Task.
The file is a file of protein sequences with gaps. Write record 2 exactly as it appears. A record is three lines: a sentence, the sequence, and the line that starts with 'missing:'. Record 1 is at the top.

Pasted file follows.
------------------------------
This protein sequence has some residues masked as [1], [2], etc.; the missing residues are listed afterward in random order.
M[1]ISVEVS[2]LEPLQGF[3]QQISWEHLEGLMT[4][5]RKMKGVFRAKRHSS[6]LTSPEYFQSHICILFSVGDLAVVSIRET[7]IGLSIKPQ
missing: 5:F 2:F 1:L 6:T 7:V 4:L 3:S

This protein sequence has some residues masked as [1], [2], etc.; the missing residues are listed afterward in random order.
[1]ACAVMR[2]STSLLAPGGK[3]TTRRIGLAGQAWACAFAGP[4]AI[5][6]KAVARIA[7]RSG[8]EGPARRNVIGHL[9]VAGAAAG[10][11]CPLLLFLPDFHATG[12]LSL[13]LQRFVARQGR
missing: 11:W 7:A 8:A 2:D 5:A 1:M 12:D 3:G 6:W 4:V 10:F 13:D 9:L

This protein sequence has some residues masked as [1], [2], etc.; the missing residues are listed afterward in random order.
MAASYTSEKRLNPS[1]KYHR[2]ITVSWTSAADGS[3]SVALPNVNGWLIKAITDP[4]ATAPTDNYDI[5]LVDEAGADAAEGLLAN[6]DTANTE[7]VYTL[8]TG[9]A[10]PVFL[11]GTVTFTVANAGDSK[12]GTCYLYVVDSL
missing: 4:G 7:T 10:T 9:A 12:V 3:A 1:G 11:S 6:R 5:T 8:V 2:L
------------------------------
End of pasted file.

This protein sequence has some residues masked as [1], [2], etc.; the missing residues are listed afterward in random order.
[1]ACAVMR[2]STSLLAPGGK[3]TTRRIGLAGQAWACAFAGP[4]AI[5][6]KAVARIA[7]RSG[8]EGPARRNVIGHL[9]VAGAAAG[10][11]CPLLLFLPDFHATG[12]LSL[13]LQRFVARQGR
missing: 11:W 7:A 8:A 2:D 5:A 1:M 12:D 3:G 6:W 4:V 10:F 13:D 9:L